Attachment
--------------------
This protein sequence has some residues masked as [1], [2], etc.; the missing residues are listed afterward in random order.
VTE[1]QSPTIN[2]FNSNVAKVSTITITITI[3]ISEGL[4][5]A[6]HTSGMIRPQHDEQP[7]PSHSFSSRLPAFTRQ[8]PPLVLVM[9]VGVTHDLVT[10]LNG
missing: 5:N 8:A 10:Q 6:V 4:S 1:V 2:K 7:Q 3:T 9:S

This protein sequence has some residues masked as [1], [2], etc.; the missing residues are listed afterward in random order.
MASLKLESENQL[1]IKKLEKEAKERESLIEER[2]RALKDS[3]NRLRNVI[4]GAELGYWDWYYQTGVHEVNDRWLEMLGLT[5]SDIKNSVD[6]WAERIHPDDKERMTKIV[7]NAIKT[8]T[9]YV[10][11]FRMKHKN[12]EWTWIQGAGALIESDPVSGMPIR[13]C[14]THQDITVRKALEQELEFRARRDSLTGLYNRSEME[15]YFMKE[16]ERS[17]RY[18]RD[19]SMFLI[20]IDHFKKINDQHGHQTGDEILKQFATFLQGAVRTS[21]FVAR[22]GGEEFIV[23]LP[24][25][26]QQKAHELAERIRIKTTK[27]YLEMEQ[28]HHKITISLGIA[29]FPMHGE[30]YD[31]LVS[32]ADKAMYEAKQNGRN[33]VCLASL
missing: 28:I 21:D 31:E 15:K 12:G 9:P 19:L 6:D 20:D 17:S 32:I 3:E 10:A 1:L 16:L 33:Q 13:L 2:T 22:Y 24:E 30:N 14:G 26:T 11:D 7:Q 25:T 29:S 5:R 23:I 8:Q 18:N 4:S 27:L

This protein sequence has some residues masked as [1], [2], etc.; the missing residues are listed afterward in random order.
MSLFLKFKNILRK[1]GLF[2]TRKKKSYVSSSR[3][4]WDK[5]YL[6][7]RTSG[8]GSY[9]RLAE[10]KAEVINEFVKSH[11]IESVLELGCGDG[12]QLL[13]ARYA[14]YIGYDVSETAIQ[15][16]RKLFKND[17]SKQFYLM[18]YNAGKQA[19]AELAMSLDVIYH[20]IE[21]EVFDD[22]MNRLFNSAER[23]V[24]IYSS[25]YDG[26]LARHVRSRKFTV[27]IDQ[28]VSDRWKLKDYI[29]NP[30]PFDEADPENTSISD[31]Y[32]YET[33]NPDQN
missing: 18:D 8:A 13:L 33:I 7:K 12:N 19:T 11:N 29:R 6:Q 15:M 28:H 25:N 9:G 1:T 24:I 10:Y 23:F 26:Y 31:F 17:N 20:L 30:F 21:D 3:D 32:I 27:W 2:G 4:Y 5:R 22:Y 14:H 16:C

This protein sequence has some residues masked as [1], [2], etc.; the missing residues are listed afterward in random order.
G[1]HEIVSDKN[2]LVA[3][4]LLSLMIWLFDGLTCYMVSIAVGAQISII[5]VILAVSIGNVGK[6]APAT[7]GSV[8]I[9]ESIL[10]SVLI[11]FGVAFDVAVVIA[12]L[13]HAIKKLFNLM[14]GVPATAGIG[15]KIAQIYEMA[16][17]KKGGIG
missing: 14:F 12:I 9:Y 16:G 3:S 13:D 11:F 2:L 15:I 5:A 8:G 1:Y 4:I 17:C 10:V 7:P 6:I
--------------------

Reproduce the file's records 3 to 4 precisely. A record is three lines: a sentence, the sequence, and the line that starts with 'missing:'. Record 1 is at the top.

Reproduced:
This protein sequence has some residues masked as [1], [2], etc.; the missing residues are listed afterward in random order.
MSLFLKFKNILRK[1]GLF[2]TRKKKSYVSSSR[3][4]WDK[5]YL[6][7]RTSG[8]GSY[9]RLAE[10]KAEVINEFVKSH[11]IESVLELGCGDG[12]QLL[13]ARYA[14]YIGYDVSETAIQ[15][16]RKLFKND[17]SKQFYLM[18]YNAGKQA[19]AELAMSLDVIYH[20]IE[21]EVFDD[22]MNRLFNSAER[23]V[24]IYSS[25]YDG[26]LARHVRSRKFTV[27]IDQ[28]VSDRWKLKDYI[29]NP[30]PFDEADPENTSISD[31]Y[32]YET[33]NPDQN
missing: 18:D 8:A 13:L 33:I 7:K 12:N 19:T 11:N 29:R 6:Q 15:M 28:H 25:N 9:G 1:T 24:I 10:Y 23:F 26:Y 31:F 17:N 20:L 30:F 21:D 3:D 32:I 27:W 2:G 4:Y 5:R 22:Y 14:H 16:C

This protein sequence has some residues masked as [1], [2], etc.; the missing residues are listed afterward in random order.
G[1]HEIVSDKN[2]LVA[3][4]LLSLMIWLFDGLTCYMVSIAVGAQISII[5]VILAVSIGNVGK[6]APAT[7]GSV[8]I[9]ESIL[10]SVLI[11]FGVAFDVAVVIA[12]L[13]HAIKKLFNLM[14]GVPATAGIG[15]KIAQIYEMA[16][17]KKGGIG
missing: 14:F 12:I 9:Y 16:G 3:S 13:D 11:F 2:L 15:I 5:A 8:G 1:Y 4:I 17:C 10:V 7:P 6:I